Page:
Oak updates

1 August 2023

Collaborating with our music expert group

Rebecca Lundberg

Subject Lead - Music

We were delighted to announce, back in March, the curriculum partners and expert groups that would be collaborating with our subject leads to provide independent feedback and advice so we best meet the needs and diversity of the country’s education sector.

Our expert groups have now met twice, firstly to hear about the curriculum partners and subject leads’ initial plans for their secondary music curricula and how they would be involved as experts. More recently, they discussed threads, curriculum explanations and curriculum sequencing, as well as music specific elements outlined below.

Curriculum explainer statement

We sought views on the quality of the curriculum explainer statement.

What is a curriculum explainer statement?

When you look at an Oak curriculum for the first time you will want to understand its intentions and how we reflect these. We have prepared curriculum explainer statements to articulate our vision to educators in a clear and concise manner.

Our expert’s thoughts on our curriculum explainer statement

The experts in our music group felt the curriculum explainer was very strong and that it was reflective of the aims in the national curriculum.


We sought views on the threads selected for each subject to ensure they are suitable and meaningful.

What is a thread?

There’s agreement across the sector that one approach to curriculum coherence is to identify groups of units across the curriculum that explicitly build a common body of knowledge. What is not agreed, is a common language to describe these groups. Concepts, big ideas, themes and threads are all used to describe these groups often in relation to a specific subject.

We have decided to use the term threads to represent these links like the visual concept of a thread weaving through the curriculum.

Our experts’ take on threads

As our subject experts saw an early overview of the curriculum sequence, the detail in the threads was not available for feedback, although they felt the concept of threads was meaningful.

The sequence did highlight the intention to have three broader strands that run throughout key stage 3 and ensure that there is an opportunity for the development of compositional skills and singing and keyboard performance, with listening integrated across all units.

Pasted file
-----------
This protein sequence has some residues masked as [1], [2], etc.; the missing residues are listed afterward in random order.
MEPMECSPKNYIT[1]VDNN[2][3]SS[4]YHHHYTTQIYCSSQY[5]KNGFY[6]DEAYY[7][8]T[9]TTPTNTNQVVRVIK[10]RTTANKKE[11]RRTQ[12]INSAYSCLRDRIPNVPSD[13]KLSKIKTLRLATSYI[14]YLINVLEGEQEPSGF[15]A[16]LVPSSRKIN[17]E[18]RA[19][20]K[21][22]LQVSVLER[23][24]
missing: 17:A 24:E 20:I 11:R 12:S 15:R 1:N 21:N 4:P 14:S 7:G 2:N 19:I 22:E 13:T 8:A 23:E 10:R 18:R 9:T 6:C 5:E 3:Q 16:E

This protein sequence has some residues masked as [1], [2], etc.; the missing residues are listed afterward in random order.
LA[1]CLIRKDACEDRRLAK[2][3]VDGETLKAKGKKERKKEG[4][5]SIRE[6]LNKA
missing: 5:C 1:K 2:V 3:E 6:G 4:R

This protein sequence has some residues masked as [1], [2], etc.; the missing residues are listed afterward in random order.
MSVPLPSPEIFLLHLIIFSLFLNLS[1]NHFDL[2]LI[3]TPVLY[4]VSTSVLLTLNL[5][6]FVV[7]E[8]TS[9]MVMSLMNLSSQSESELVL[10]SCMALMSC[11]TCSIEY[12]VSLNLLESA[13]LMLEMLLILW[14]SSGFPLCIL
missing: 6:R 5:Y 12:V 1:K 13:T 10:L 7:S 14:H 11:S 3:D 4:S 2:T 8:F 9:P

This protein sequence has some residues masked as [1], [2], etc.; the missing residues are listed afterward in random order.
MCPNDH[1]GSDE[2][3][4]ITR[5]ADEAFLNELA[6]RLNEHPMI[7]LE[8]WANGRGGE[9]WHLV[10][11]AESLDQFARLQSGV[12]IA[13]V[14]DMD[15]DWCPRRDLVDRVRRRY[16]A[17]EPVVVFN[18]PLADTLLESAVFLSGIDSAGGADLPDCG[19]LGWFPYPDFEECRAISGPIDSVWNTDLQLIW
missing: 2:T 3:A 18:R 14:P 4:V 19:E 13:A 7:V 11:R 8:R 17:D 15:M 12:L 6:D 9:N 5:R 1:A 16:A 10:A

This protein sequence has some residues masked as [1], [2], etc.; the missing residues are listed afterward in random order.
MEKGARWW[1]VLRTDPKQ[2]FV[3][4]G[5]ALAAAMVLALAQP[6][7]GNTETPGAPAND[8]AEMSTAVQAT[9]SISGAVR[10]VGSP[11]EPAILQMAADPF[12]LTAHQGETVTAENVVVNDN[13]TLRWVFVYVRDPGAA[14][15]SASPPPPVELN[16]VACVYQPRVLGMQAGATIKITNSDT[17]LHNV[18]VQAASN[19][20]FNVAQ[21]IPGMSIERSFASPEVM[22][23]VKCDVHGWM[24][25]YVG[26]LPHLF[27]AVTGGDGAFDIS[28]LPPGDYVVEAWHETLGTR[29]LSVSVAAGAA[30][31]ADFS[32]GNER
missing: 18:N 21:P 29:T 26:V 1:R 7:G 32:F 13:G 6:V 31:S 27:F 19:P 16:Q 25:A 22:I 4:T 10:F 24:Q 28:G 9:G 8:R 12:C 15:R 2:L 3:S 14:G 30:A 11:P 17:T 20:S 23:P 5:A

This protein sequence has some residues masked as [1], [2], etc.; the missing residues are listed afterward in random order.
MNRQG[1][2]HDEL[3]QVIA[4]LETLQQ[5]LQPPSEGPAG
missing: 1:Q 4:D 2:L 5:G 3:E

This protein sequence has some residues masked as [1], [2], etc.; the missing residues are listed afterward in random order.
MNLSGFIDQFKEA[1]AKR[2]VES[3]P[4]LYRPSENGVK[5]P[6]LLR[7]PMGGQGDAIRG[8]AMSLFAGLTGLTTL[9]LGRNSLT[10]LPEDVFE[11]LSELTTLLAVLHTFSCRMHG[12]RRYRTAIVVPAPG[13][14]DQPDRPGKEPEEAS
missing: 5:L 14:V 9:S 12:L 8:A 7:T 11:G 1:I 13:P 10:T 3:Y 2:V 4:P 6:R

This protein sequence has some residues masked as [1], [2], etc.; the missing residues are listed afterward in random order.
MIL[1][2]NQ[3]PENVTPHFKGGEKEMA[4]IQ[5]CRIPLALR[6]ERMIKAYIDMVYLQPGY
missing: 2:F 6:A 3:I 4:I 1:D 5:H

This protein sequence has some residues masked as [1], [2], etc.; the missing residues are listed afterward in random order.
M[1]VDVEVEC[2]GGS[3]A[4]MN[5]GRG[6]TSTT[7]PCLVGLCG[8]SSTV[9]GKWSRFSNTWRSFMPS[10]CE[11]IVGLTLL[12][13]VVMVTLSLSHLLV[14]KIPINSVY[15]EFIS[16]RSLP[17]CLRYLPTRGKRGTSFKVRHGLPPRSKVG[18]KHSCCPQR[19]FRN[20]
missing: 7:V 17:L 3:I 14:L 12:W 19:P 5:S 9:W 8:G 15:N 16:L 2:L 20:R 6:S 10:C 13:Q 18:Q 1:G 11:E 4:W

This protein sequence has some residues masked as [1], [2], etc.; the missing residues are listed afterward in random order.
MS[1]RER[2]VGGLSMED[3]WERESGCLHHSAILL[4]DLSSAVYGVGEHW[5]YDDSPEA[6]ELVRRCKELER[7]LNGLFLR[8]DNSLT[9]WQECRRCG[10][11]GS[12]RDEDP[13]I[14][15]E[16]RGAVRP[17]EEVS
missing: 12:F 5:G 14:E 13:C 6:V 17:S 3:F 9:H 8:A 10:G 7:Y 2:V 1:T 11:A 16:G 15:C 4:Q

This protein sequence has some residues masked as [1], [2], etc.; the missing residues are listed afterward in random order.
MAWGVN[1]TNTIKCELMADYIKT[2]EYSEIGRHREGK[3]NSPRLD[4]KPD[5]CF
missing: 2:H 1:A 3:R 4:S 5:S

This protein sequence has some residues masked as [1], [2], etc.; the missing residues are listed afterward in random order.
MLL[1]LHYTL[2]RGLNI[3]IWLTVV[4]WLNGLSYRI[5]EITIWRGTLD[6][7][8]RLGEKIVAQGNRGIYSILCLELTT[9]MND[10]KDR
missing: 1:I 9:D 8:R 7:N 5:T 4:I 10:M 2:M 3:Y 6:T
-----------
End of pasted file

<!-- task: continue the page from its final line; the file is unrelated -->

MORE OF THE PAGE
The experts were interested in seeing how these strands would link together to ensure that they did not limit the breadth and depth of the curriculum. The importance of having clear connections between the units was discussed and this will be considered moving forward.

Quality of the curriculum sequence

We sought views on the quality of the sequence of units within the subject curriculum.

Feedback on the curriculum sequence from our experts

At this early stage, music subject experts were shown the unit titles and lesson titles.

There was positive feedback on the inclusion and focus on singing and on the time dedicated to composition in the sequence.

The focus on keyboard skills (over a variety of other typical classroom instruments) was discussed. There was general consensus in the meeting that the keyboard as a tool to access the curriculum did have specific advantages as well as limitations, but the potential accessibility, copyright implications for suitable repertoire and reduced considerations when planning for practical work were all understandable factors when choosing this approach.

A focus on other instruments will be considered in the optional units and the opportunity for option units in general was welcomed in allowing teachers even more flexibility.

Feedback was also received on unit lengths and repertoire choice. It was acknowledged that four lesson units at key stage 3 for some schools may be unusual, but overall, the expert group members commented positively that this would allow teachers more flexibility to adapt units as necessary and promote balanced assessment over time and across a range of units and skills.

There was an understanding that repertoire choices were subjective, but that it was important that the repertoire is relevant and diverse. Feedback received from the expert group will be an ongoing consideration to ensure that the curriculum sequence has a balanced variety of content that is also musically relevant.

The approach to sequencing and ensuring that strong musical connections were made across units was also welcomed, although the curriculum sequence wasn’t detailed enough to show this and allow for any further meaningful feedback on specific content at this point.

We sincerely value the range of opinions and impartial expertise that our expert groups are lending us during this exciting time as we build our new curricula and teaching resources. We will reflect on this vital feedback as we continue to develop our curriculum sequences and teaching resources.

If you have any feedback you wish to share on topics discussed above please do get in touch at [email protected]

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You can view our new curriculum plan now. Teaching resources for every unit and lesson in the plan will be rolled out over this school year.

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